relic
Topic Author
Posts: 105
Joined: Sun Apr 10, 2005 3:14 am

Minimum pixel quality

Wed Sep 27, 2017 7:59 pm

Hi,
I have been out of the Airliners.net loop for a while now.
Any cameras I have are just not up to job regarding quality.
Can anyone tell me what is the minimum pixel requirement
now as my last camera I was using was only 10 million pixels.Thinking about buying a Canon 700d or 750d.

Many thanks
Andy
 
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airkas1
Crew
Posts: 6026
Joined: Sat Dec 20, 2003 7:01 am

Re: Minimum pixel quality

Wed Sep 27, 2017 8:09 pm

Hi Andy,

There are no pixel requirements regarding the MP of a camera. The only limitations we have are that of the final image size. You can find those minimum and maximum sizes here: http://www.airliners.net/photo-upload/upload
Airliners.net Crew - Head Photo Screener
 
JakTrax
Posts: 4746
Joined: Thu Jun 30, 2005 3:30 am

Re: Minimum pixel quality

Wed Sep 27, 2017 8:34 pm

10mp is still more than enough, since most of the (edited) images you see here aren't even 1mp!

Don't get caught up in megapixels - above about 6mp, it's pretty irrelevant unless you're putting photos on the sides of skyscrapers!
 
relic
Topic Author
Posts: 105
Joined: Sun Apr 10, 2005 3:14 am

Re: Minimum pixel quality

Wed Sep 27, 2017 9:43 pm

Thanks a lot.
All of a sudden my acceptance ratio dropped badly a few years ago and a lot of the rejections were because of quality and even fairly recent photos were rejected for same reason even though I have used exactly the same procedures time after time which got me thinking maybe it was time to upgrade.But thanks for the reply.
 
JakTrax
Posts: 4746
Joined: Thu Jun 30, 2005 3:30 am

Re: Minimum pixel quality

Thu Sep 28, 2017 1:37 pm

Once an image is resized to, say, 1024 pixels, it's irrelevant what the original file's resolution was. a 1024 image can only ever be a 1024 image, regardless of what equipment was used to capture it.

It's easy to blame your gear but in reality it's likely you either did something wrong or the site's standards got higher.
 
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Miguel1982
Crew
Posts: 93
Joined: Fri Feb 18, 2011 3:53 pm

Re: Minimum pixel quality

Thu Sep 28, 2017 3:03 pm

I think that the original size is not irrelevant, at least not in all cases. A photo that is reduced from 1200px to 1024 will generally show less quality than another that is reduced from 3000px to 1024. I do also think that once you pass a certain threshold, the quality differences are less noticeable. So reducing 4000px to 1024 will not be that different to reducing from 3000 to 1024.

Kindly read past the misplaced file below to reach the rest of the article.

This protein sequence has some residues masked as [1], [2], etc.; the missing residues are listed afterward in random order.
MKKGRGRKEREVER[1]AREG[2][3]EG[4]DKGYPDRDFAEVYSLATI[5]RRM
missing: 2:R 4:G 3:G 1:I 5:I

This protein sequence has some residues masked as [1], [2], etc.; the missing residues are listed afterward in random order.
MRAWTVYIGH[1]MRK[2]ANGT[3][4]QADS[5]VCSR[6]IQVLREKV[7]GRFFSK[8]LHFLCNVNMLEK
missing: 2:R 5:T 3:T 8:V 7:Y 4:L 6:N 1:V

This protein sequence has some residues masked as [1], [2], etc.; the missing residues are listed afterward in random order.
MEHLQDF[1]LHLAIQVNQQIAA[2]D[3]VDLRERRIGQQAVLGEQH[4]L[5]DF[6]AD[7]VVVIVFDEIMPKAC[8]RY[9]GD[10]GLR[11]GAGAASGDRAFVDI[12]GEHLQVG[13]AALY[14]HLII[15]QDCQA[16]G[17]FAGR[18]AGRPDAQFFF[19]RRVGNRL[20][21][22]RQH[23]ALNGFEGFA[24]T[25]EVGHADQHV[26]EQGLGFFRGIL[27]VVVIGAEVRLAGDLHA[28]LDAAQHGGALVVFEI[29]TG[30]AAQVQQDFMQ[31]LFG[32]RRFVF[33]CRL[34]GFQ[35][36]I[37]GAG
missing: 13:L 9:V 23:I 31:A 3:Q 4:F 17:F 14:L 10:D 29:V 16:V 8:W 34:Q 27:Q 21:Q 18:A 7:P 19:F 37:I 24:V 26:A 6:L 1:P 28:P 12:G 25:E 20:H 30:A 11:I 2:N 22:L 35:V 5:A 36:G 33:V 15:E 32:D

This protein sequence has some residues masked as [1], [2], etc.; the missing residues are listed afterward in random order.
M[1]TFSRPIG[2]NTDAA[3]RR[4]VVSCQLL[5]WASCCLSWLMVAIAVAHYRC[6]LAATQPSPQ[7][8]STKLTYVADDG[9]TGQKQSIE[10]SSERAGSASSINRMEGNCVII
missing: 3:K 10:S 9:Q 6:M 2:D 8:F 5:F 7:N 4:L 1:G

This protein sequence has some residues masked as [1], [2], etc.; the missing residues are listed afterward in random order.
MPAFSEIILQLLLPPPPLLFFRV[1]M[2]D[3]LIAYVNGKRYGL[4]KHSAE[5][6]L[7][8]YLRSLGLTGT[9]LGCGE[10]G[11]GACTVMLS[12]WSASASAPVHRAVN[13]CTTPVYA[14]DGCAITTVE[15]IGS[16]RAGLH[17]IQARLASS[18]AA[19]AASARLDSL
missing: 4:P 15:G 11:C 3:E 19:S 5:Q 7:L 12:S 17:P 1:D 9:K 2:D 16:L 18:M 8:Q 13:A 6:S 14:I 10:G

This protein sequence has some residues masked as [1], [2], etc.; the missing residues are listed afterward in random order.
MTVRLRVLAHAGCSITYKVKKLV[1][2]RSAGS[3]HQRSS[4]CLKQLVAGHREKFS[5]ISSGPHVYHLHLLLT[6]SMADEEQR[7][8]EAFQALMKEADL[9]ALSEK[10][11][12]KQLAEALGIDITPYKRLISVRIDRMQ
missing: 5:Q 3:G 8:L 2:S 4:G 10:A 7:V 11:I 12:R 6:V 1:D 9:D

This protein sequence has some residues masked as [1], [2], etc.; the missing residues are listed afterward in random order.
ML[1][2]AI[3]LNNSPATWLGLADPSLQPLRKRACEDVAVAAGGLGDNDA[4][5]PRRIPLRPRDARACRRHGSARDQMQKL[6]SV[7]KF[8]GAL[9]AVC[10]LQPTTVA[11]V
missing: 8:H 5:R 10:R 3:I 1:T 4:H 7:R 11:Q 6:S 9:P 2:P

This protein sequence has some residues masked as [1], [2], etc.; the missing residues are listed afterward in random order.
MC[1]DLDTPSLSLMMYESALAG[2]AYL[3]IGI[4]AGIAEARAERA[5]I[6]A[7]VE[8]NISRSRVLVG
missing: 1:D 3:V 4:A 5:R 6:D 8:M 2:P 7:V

But then at some point it might be even the other way around. Reducing an image taken with any of the really high megapixel camera (those Nikons with 42MP, or Canons with 50MP) from, say, 7000px to 1024, will look hugely compressed. Jaggies will appear everywhere even without sharpening. On the other hand, reducing from 7000 to 1600px might lead to a much better results.

My two cents.
 
vikkyvik
Posts: 12088
Joined: Thu Jul 31, 2003 1:58 pm

Re: Minimum pixel quality

Thu Sep 28, 2017 4:29 pm

Miguel1982 wrote:
I think that the original size is not irrelevant, at least not in all cases. A photo that is reduced from 1200px to 1024 will generally show less quality than another that is reduced from 3000px to 1024. I do also think that once you pass a certain threshold, the quality differences are less noticeable. So reducing 4000px to 1024 will not be that different to reducing from 3000 to 1024.


Agreed.

More MP can also allow you to crop in without losing as much quality (for those of us who can't afford 800mm lenses).

That said, for A.net requirements, 10 MP should be just fine.
I'm watching Jeopardy. The category is worst Madonna songs. "This one from 1987 is terrible".
 
JakTrax
Posts: 4746
Joined: Thu Jun 30, 2005 3:30 am

Re: Minimum pixel quality

Thu Sep 28, 2017 9:08 pm

The more mp the better for cropping is kinda true, to a point. If the detail isn't there to begin with (due to lack of zoom) no amount of cropping will bring it back. Are more mp beneficial under the circumstances? Likely. Will they truly allow you to get a better crop than using the right lens for the job? Debatable, since higher mp cameras produce inherently softer images (or rather, lenses on higher mp bodies do).

A typical argument in Canon circles is the one suggesting a 70-200L is better at 200mm and with a crop than some 70-300s at 300mm. It depends on the lens, the photographer, his editing skills and the individual image.

If you need 300mm, buy a quality lens that delivers at 300mm. Nothing even comes close to having the right tool for the job.

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